We don’t want a 7GB IDE. We don’t want a 500MB IDE. We don’t even want a 50MB IDE, probably. Most of the stuff in there is useless. We want a good compiler and a good linker and a good debugger and some of us want a lightweight IDE to tie it all together, but we could do without that really. The problem is that nobody at Microsoft seems to care about the linker or the debugger or the compiler. They are all working on stuff of highly questionable utility for *anyone* — certainly things that we would never use — that just screws up the workflow for everyone.

    Trust me, Jeff and Casey know what UML diagrams are. They wouldn’t use them (neither would I). Why are they being built into the IDE? Why is the Visual Studio team working on that, rather then figuring out why compilation gets slower and slower with every new release?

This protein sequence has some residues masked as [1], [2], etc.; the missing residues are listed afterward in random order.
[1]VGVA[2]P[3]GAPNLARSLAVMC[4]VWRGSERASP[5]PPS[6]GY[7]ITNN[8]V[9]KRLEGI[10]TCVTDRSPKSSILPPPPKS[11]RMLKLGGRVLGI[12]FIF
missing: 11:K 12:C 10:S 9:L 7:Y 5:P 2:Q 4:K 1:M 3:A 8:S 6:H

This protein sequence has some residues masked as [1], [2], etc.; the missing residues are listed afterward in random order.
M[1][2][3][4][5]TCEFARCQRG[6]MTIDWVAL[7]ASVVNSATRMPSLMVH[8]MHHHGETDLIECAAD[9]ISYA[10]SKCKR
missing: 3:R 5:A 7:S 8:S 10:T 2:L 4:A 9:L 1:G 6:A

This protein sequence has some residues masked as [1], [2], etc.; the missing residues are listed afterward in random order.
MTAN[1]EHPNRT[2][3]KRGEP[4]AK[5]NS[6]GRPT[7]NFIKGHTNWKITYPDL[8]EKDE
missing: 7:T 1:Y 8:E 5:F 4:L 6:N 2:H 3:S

Most of the complaints in the podcast come from familiarity with every previous version of Visual Studio, how it has just gotten further and further off the tracks, and seeing that the new version is just more of the same — but to the extreme, much more than could have been imagined.

    A lot of developers who I know don’t use the integrated source control in Visual Studio. The times I have seen it used, it was always a mistake, slowing the process down. Like the podcast guys, I don’t even use the Visual Studio editor, so the last thing I want is to accidentally check out files via some source control hook. I use svn on the command line and the workflow is much smoother than anything I have seen in the way of Visual-Studio-integrated stuff. The idea of having that stuff more-integrated and therefore more-intrusive just makes me shudder.